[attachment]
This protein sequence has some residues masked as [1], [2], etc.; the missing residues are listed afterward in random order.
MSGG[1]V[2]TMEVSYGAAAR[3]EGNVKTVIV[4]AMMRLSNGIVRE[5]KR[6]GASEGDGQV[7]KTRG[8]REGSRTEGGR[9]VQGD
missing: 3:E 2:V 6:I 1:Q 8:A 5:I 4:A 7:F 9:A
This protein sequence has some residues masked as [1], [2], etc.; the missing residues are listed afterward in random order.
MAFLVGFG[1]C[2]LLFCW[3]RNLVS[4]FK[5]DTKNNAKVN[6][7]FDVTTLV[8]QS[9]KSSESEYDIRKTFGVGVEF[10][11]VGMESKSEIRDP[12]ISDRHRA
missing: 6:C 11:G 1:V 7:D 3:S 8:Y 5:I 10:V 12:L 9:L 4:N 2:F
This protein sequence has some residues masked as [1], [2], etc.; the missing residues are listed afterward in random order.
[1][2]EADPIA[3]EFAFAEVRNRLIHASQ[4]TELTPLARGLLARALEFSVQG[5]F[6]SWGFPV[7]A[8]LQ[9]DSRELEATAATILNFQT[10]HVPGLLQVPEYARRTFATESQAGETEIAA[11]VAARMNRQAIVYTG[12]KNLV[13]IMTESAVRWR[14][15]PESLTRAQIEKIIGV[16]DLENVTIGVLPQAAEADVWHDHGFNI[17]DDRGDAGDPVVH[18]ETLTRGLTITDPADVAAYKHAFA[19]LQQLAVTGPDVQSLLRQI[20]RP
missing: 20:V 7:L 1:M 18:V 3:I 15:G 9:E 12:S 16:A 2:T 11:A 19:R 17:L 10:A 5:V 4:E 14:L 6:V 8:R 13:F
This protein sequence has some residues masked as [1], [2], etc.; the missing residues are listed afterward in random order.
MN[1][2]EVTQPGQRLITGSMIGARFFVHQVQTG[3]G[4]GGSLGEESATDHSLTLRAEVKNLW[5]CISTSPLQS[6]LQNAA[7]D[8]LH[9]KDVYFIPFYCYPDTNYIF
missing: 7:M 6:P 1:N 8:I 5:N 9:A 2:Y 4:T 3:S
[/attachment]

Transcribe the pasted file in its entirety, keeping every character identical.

This protein sequence has some residues masked as [1], [2], etc.; the missing residues are listed afterward in random order.
MSGG[1]V[2]TMEVSYGAAAR[3]EGNVKTVIV[4]AMMRLSNGIVRE[5]KR[6]GASEGDGQV[7]KTRG[8]REGSRTEGGR[9]VQGD
missing: 3:E 2:V 6:I 1:Q 8:A 5:I 4:A 7:F 9:A
This protein sequence has some residues masked as [1], [2], etc.; the missing residues are listed afterward in random order.
MAFLVGFG[1]C[2]LLFCW[3]RNLVS[4]FK[5]DTKNNAKVN[6][7]FDVTTLV[8]QS[9]KSSESEYDIRKTFGVGVEF[10][11]VGMESKSEIRDP[12]ISDRHRA
missing: 6:C 11:G 1:V 7:D 3:S 8:Y 5:I 10:V 12:L 9:L 4:N 2:F
This protein sequence has some residues masked as [1], [2], etc.; the missing residues are listed afterward in random order.
[1][2]EADPIA[3]EFAFAEVRNRLIHASQ[4]TELTPLARGLLARALEFSVQG[5]F[6]SWGFPV[7]A[8]LQ[9]DSRELEATAATILNFQT[10]HVPGLLQVPEYARRTFATESQAGETEIAA[11]VAARMNRQAIVYTG[12]KNLV[13]IMTESAVRWR[14][15]PESLTRAQIEKIIGV[16]DLENVTIGVLPQAAEADVWHDHGFNI[17]DDRGDAGDPVVH[18]ETLTRGLTITDPADVAAYKHAFA[19]LQQLAVTGPDVQSLLRQI[20]RP
missing: 20:V 7:L 1:M 18:V 3:I 15:G 9:E 12:S 16:A 2:T 11:A 19:R 17:L 10:A 5:V 4:E 14:L 6:V 8:R 13:F
This protein sequence has some residues masked as [1], [2], etc.; the missing residues are listed afterward in random order.
MN[1][2]EVTQPGQRLITGSMIGARFFVHQVQTG[3]G[4]GGSLGEESATDHSLTLRAEVKNLW[5]CISTSPLQS[6]LQNAA[7]D[8]LH[9]KDVYFIPFYCYPDTNYIF
missing: 7:M 6:P 1:N 8:I 5:N 9:A 2:Y 4:T 3:S